The police now have a new tool to assist them in combating domestic violence. A large number of women do not report domestic violence and do not follow through if they do report it because they do not want to have to continue to cooperate with police while they investigate the case, according to Mark J. Stern, in an article in Slate Magazine (The latest Tool to Combat Domestic Violence:LED Cameras, by Mark Joseph Stern, Slate.com, August 13, 2014). Reliving the experience over and over is very traumatic for victims of domestic violence so it is helpful to have the first interview with authorities be as complete as possible.
Enter the LED camera called Illumacam-2. It has a light spectrum that enables police to see bruises and contusions before they are visible to the naked eye. Most domestic violence results in bruising, but the bruises often take days to show up. When police respond the bruising is new and so there is no visible damage for police to see that coraborates the victim’s claims. This can result in the victim feeling as if she or he is not believed or that nothing can be done to help. With this new technology, authorities can instantly see strangulation and battering bruises when they initially interview the victim thus coraborating their claims of domestic violence.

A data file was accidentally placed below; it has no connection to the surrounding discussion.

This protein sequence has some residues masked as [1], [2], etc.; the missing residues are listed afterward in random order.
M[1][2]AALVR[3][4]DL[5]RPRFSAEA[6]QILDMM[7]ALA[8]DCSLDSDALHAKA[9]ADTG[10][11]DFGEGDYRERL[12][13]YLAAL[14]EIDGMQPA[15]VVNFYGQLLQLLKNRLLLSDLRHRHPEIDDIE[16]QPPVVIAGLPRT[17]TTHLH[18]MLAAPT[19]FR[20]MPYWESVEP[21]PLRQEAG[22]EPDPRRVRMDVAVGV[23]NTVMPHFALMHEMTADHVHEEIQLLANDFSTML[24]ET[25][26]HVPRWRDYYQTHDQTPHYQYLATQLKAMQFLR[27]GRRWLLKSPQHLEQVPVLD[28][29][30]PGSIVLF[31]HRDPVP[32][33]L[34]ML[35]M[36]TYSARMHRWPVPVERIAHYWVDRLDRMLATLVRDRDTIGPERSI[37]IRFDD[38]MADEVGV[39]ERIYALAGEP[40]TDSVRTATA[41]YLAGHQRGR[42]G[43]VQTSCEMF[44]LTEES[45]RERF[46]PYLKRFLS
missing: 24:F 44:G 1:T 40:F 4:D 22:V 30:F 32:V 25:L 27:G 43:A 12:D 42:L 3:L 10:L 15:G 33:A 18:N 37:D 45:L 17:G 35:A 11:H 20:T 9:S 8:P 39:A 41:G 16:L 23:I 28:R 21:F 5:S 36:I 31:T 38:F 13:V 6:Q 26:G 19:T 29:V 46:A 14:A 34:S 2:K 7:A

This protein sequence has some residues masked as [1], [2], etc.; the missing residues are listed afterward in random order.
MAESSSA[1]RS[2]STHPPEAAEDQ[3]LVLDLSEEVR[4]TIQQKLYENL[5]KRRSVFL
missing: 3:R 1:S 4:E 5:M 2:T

The hope is that once the public becomes aware of this new tool more victims of violence will begin reporting it to police. It not only gives instant evidence, but also reduces the number of times that victims need to be examined and interviewed. It also sends the message that authorities believe domestic violence is a crime and that something will be done to help them.
Nothing herein constitutes a legal opinion.